We are quite sure that when the Romans invaded Greece they had their eating habits changed drastically. The Greeks were better bakers, for one thing, and the Greek slaves who were taken back to Rome taught the Romans to use several different flours in a single loaf instead of the one common flour that was used in Rome. I think this recipe is about as close as we can come to the flavors that were enjoyed during the early days. –Jeff Smith in The Frugal Gourmet Cooks Three Ancient Cuisines (1989)
This is one of the best breads I have ever made. Daughter C loved it! And it’s vegan! (Except, of course, if you object to letting yeast do the work of making delicious bread!)
ANCIENT ROMAN BREAD
makes 2-3 loaves
2 envelopes fast-rising yeast
2 1/2 cups tepid water
1 cup whole wheat flour
1/2 cup rye flour
unbleached white flour to make 2 pounds 3 ounces of total flour weight
1 tsp salt disolved in 1 Tbsp water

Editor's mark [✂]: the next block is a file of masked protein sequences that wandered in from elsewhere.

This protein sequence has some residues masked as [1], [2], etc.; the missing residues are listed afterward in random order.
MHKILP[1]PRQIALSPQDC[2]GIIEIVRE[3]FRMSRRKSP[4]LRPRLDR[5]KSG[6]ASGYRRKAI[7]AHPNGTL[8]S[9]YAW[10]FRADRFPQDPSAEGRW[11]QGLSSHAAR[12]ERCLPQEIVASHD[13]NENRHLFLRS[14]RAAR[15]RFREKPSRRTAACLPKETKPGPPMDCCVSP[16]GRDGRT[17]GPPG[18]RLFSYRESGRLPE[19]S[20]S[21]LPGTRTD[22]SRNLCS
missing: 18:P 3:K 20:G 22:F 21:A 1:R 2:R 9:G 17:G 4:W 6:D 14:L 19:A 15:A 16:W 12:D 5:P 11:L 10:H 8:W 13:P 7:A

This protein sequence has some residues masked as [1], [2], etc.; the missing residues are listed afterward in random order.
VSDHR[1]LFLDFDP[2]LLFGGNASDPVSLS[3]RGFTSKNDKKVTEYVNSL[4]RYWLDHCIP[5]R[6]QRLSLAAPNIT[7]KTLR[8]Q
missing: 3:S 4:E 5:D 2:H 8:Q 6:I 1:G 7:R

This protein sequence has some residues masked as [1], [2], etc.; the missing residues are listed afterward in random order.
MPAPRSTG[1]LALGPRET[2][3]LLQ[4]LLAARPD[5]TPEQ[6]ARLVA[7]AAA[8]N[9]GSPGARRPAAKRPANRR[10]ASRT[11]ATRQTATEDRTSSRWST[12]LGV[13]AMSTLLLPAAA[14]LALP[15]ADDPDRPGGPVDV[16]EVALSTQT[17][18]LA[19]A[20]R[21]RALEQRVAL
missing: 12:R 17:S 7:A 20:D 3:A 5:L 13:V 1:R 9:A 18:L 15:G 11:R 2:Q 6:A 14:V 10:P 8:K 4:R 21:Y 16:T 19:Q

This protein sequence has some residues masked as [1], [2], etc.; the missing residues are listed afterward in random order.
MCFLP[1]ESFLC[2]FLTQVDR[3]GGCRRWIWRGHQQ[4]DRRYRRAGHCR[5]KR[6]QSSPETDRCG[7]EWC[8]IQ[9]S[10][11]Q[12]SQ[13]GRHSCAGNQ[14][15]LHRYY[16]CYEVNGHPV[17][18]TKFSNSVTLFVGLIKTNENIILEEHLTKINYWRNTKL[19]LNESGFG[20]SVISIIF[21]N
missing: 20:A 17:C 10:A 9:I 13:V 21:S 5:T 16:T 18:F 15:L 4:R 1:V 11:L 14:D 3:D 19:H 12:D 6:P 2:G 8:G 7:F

cornmeal for dusting baking sheet
Put the tepid water in your electric mixer bowl and dissolve the yeast.
Use a paper lunch sack [how quaint!] for weighing out the flour. Put the whole wheat and ry flours in the bag first, and then make up the weight with the white flour. Put 4 cups from the bag into the mixer and whip it for 10 minutes. Add the salted water. If you have a heavy mixing machine such as a KitchenAid, allow the dough hook to do the rest of the work. If not, you need to add the remaining flour by hand. Knead until the dough is smooth and elastic. [I do have a KitchenAid and it managed to work into all but about 1/2 cup of flour which I kneaded in by hand.]
Put the dough on a plastic counter [? tabletop worked just fine] and cover with an inverted stainless bowl. Allow it to rise once, punch it down, and allow to rise a second time. Punch down and form 2-3 loaves. I never use bread pans for this as they will ruin the crust. Place the loaves on baking sheets that have been dusted with cornmeal and allow to rise until double in bulk.
Bake in a 450° oven about 25 minutes or until the crust is golden and the loaf light to the touch. It should make a hollow sound when you thump your finger on the loaf.